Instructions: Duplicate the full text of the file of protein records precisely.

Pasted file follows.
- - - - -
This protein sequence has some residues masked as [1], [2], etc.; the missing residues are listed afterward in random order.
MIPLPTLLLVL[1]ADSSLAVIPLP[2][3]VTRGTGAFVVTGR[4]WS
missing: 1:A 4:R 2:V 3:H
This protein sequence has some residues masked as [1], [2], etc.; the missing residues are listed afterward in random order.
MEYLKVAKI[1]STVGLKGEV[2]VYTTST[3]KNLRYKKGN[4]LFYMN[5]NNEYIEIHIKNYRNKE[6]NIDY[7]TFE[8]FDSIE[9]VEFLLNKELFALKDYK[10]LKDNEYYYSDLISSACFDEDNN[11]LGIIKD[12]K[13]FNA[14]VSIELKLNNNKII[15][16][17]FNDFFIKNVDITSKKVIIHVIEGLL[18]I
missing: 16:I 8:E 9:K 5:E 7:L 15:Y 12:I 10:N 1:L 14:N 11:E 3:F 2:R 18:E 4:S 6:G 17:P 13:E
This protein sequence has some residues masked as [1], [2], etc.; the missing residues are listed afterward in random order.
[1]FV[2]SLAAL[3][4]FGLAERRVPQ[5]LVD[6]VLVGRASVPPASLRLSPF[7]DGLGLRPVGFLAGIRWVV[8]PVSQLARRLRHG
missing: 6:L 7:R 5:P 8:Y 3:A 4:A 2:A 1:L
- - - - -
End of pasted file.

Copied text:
This protein sequence has some residues masked as [1], [2], etc.; the missing residues are listed afterward in random order.
MIPLPTLLLVL[1]ADSSLAVIPLP[2][3]VTRGTGAFVVTGR[4]WS
missing: 1:A 4:R 2:V 3:H
This protein sequence has some residues masked as [1], [2], etc.; the missing residues are listed afterward in random order.
MEYLKVAKI[1]STVGLKGEV[2]VYTTST[3]KNLRYKKGN[4]LFYMN[5]NNEYIEIHIKNYRNKE[6]NIDY[7]TFE[8]FDSIE[9]VEFLLNKELFALKDYK[10]LKDNEYYYSDLISSACFDEDNN[11]LGIIKD[12]K[13]FNA[14]VSIELKLNNNKII[15][16][17]FNDFFIKNVDITSKKVIIHVIEGLL[18]I
missing: 16:I 8:E 9:K 5:E 7:L 15:Y 12:I 10:N 1:L 14:N 11:E 3:F 2:R 18:E 4:S 6:G 17:P 13:E
This protein sequence has some residues masked as [1], [2], etc.; the missing residues are listed afterward in random order.
[1]FV[2]SLAAL[3][4]FGLAERRVPQ[5]LVD[6]VLVGRASVPPASLRLSPF[7]DGLGLRPVGFLAGIRWVV[8]PVSQLARRLRHG
missing: 6:L 7:R 5:P 8:Y 3:A 4:A 2:A 1:L